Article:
LOS ANGELES (Reuters) - With a dash of charity and some posthumous help from Elvis Presley, smash hit “American Idol” clinched its first Emmy in six years on Saturday to avoid becoming the biggest loser in the history of U.S. television’s highest honors.
The amateur singing contest that ranks as America’s most watched TV series won its prize for outstanding technical direction for a $76 million benefit special in which producers created the illusion of Elvis performing a duet with Celine Dion.
The “Idol” win came during the four-hour presentation of the 59th annual Creative Arts Emmy Awards, mostly honoring achievements in categories like makeup, costumes, sound editing and art direction.
The ceremony, which will air next week on cable TV, serves as a prelude to the higher-profile Primetime Emmy Awards on September 16.
Fox, which will broadcast the Primetime Emmys, is the home network of “American Idol.” The program had amassed 22 Emmy losses, without a single win, during the course of its hugely popular but award-starved six-season run.
That put “Idol” four losses away from surpassing the sitcom “Newhart” as the show that had collected the most Emmy nominations -- 25 -- without winning. The victory for technical direction, camera work and video on a TV special spared “Idol” the distinction of setting a new Emmy-losing record.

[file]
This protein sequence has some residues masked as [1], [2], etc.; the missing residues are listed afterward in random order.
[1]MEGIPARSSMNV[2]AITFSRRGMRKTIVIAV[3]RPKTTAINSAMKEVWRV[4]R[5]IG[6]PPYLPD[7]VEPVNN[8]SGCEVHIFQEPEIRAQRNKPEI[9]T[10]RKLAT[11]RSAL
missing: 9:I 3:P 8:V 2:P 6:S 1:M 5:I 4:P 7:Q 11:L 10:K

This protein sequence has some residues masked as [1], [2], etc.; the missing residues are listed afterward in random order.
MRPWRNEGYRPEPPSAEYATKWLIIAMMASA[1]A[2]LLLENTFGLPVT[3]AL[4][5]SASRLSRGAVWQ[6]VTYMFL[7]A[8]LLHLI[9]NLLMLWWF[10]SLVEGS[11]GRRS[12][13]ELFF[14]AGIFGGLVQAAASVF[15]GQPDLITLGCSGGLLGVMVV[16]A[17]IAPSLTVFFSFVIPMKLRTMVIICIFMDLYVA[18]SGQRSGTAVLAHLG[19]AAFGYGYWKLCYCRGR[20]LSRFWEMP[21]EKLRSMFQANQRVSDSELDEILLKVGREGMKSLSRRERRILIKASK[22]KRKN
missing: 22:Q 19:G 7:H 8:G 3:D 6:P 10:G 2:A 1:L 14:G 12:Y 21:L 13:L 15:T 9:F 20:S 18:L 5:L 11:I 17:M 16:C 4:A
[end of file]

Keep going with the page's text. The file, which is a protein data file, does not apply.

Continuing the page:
The hit show featuring amateur singers vying for instant fame and a recording contract also earned an honorary Governors Award for its April fund-raising special, “Idol Gives Back.”
“Idol” has been nominated for two Primetime Emmys.
Emmy voters also embraced television’s more subversive side on Saturday, saluting the satirical cartoon “South Park” and a racy “Saturday Night Live” parody skit that became an Internet sensation.
“South Park,” Comedy Central cable network’s hit show about a group of rebellious, foul-mouthed children, won best animated series for an episode “Make Love, Not Warcraft,” that parodied both the Internet culture and war.
The long-running NBC sketch comedy show “Saturday Night Live” picked up two awards, including best original music and lyrics for the much-bleeped R&B parody song performed by Justin Timberlake and Andy Samberg about a romantic gift involving a certain body part in a box.
And the Bravo network’s “Kathy Griffin: My Life on the D-List,” won the prize for best reality program, prompting one of the more colorful speeches of the night from the star and executive producer.
“A lot of people come up here and thank Jesus for this. He had nothing to do with this,” Griffin said. “Suck it, Jesus. This award is my God now.”
Saturday’s ceremony honored two grand dames of stage and screen, Elaine Stritch and Leslie Caron.
Tony-winning Broadway veteran Stritch was named best guest actress in a comedy for playing Alec Baldwin’s mother on the NBC sitcom “30 Rock.” Caron, who got her big break in “An American in Paris” with Gene Kelly 50 years ago, was named best guest actress in a drama for her role as an elderly rape victim in “Law & Order: Special Victims Unit.”
The HBO miniseries “Bury My Heart at Wounded Knee” claimed the most Emmys on Saturday with five wins, followed by the Discovery Channel series “Planet Earth” and the NBC special “Tony Bennett: An American Classic,” with four each.